So in my design below transforming a bunch of files, by default the IKM File to File (Java) knowledge module was assigned. I pointed the KM at my JDK (since the KM generates and compiles java), and I also increased the thread count to 2, to take advantage of my 2 processors.

For my illustration I transformed (can also filter if desired) and moved about 1.3Gb with 2 threads in 140 seconds (with a single thread it took 220 seconds) - by no means was this on any super computer by the way. The great thing here is that it worked well out of the box from the design to the execution without any funky configuration, plus, and a big plus it was much faster than before,

So if you are doing any file to file transformations, check it out!

Friday Jul 08, 2011

ODI SDK: Leveraging ODI Tools with Groovy

How to leverage the ODI SDK to dynamically create a scenario that uses an ODI tool and execute the scenario.[Read More]

Thursday Jul 07, 2011

ODI SDK: How to Automate Changes to Interfaces

Use the ODI SDK to list interfaces in the repository and perform changes in the interfaces

[Read More]

ODI SDK: Browsing The Repository to List All Interfaces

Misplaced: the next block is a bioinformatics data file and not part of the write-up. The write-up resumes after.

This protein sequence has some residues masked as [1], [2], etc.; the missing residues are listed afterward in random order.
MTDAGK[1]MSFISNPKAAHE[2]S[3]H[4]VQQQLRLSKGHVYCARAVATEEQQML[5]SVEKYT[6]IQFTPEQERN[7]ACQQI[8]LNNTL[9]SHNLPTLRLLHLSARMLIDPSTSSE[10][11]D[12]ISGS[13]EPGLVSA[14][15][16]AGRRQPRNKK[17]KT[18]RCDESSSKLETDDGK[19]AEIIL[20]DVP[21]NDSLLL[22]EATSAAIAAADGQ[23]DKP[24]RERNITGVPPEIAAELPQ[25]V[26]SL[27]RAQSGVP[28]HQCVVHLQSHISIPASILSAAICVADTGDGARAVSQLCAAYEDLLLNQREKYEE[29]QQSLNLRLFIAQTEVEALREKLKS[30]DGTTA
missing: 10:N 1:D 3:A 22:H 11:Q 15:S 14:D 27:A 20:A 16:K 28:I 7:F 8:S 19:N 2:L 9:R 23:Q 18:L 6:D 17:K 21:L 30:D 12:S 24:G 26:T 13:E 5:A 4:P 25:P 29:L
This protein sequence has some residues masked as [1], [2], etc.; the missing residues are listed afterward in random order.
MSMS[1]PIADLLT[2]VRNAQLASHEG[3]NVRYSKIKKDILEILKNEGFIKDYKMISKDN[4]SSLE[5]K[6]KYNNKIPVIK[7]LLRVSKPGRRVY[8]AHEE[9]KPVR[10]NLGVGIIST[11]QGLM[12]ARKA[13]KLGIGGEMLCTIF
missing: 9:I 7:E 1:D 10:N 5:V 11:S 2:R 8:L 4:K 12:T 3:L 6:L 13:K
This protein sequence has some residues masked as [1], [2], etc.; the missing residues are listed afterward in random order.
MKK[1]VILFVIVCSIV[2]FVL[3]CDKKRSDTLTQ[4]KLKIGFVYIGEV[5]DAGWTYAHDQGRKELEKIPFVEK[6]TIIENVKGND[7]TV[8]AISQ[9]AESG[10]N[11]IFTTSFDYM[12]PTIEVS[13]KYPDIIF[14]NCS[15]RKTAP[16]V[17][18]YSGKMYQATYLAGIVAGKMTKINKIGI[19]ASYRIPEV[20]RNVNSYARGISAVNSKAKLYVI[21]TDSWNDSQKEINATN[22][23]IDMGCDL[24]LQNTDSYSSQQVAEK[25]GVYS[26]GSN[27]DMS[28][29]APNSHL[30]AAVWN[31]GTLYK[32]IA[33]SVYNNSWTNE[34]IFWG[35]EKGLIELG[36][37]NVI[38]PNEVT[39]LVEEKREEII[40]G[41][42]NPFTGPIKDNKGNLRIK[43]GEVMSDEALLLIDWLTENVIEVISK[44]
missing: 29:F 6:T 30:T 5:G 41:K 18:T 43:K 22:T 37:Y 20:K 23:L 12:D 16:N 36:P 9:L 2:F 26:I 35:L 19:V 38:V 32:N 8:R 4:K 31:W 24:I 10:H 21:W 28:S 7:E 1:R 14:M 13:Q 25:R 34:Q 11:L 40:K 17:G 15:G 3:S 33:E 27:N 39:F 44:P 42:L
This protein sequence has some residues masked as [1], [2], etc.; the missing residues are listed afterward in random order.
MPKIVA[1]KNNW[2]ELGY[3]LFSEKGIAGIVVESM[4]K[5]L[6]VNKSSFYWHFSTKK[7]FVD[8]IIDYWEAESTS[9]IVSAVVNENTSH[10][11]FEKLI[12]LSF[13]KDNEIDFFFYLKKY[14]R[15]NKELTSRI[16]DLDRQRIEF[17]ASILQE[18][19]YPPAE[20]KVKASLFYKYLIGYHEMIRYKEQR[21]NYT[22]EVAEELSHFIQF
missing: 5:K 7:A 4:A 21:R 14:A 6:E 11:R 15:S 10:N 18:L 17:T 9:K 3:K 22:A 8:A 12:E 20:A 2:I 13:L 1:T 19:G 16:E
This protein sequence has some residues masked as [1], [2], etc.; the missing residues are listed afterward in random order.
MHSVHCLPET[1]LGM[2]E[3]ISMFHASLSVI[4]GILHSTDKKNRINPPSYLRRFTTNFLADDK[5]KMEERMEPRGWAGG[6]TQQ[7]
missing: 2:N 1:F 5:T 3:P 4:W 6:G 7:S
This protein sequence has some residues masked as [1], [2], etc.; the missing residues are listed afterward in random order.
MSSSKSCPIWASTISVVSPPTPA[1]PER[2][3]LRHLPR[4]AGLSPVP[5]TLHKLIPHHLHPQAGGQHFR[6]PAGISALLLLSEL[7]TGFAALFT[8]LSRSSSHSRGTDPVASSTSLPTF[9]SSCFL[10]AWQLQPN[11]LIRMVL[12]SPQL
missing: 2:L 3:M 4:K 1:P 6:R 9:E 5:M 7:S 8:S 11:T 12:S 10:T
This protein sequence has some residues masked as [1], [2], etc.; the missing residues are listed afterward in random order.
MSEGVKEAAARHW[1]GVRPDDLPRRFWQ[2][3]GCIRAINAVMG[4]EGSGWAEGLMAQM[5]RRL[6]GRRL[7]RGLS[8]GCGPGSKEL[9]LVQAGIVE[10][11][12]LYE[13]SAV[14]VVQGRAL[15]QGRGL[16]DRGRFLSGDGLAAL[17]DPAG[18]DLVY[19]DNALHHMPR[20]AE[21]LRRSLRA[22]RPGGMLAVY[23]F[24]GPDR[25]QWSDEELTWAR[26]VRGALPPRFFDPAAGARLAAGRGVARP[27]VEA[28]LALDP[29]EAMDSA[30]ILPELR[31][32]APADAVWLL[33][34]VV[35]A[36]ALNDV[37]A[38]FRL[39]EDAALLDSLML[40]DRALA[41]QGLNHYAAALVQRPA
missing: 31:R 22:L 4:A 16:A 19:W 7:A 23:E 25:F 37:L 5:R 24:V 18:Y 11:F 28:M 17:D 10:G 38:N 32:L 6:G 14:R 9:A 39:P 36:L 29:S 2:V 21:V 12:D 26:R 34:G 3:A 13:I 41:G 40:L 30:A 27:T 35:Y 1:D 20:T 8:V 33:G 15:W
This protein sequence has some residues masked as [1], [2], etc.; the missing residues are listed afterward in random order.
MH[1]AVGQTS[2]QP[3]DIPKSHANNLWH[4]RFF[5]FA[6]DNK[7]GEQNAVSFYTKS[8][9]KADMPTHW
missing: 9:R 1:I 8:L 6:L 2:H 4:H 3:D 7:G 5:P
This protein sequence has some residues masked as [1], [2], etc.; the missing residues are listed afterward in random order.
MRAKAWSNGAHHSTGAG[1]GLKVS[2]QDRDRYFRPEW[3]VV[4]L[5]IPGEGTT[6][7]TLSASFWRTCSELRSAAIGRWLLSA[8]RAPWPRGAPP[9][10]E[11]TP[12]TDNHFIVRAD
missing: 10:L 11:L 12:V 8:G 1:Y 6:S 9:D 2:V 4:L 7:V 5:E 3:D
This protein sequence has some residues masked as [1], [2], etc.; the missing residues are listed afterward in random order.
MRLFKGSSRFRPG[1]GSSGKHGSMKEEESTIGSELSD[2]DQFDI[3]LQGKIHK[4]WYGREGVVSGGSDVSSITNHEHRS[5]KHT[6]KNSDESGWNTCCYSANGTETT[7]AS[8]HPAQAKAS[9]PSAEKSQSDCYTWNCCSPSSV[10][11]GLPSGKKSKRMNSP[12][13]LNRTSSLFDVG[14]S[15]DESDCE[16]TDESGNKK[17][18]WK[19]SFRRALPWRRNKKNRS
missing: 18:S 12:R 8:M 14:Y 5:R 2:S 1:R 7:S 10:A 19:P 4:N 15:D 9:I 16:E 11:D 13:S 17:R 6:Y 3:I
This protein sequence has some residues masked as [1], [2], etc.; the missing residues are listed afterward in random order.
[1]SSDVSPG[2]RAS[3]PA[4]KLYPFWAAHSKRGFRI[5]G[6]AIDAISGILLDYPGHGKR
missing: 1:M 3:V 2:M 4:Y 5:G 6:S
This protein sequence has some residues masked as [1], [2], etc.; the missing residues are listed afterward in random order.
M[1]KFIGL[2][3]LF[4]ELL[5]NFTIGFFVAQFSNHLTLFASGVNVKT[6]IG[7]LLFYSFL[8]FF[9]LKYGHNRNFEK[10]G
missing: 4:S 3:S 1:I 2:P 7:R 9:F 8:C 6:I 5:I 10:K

How to leverage the ODI SDK to list all projects, folders, subfolders and interfaces.[Read More]

Tuesday Jul 05, 2011

ODI 11g - Pipelines

Carrying on from the simple, flexible, powerful posting on the code generation capabilities of ODI 11g which illustrated the SQL as a Source option we can see how additional new code generation components can be defined (which let us capture information about specific transformations) and assemble in a pipeline. This is the kind of info I covered in my ODTUG KScope11 'Pushing the Envelope with ODIEE' talk at Long Beach this year - had a great time meeting everyone there!

The example we will illustrate here is using table functions (could be other transformations such as SQL unpivot) in the Oracle database – table functions are functions that can be queried like a table and support parallelization capabilities along with piping of data which are critical elements for improving performance and leveraging capabilities of the server (the same approach can be used for DB2 table functions or Microsoft SQLServer CROSS APPLY style capabilities). The flow can be constructed by piping SQL and transformations (like table functions) in an assembly like manner by constructing interfaces in a modular manner.

Below is an illustration of a number of interfaces assembled in a pipeline which can leverage the code generation capabilities in ODI 11g for assembling components.

We have seen from other posts how the interfaces can be organized into flows which are resolved into a single SQL (for example) with sub-queries. In this post you will see how transformations such as table functions can be incorporated into a design and the components assembled. The ODI 11g capability to define the SQL subquery generator within a KM opens the door to this flexibility. Table functions themselves are useful for many things;

  • parallelizing arbitrarily complex (PLSQL, SQL PL) code in a SQL manner
  • eliminating intermediate storage
  • SQL-izing the stored procedure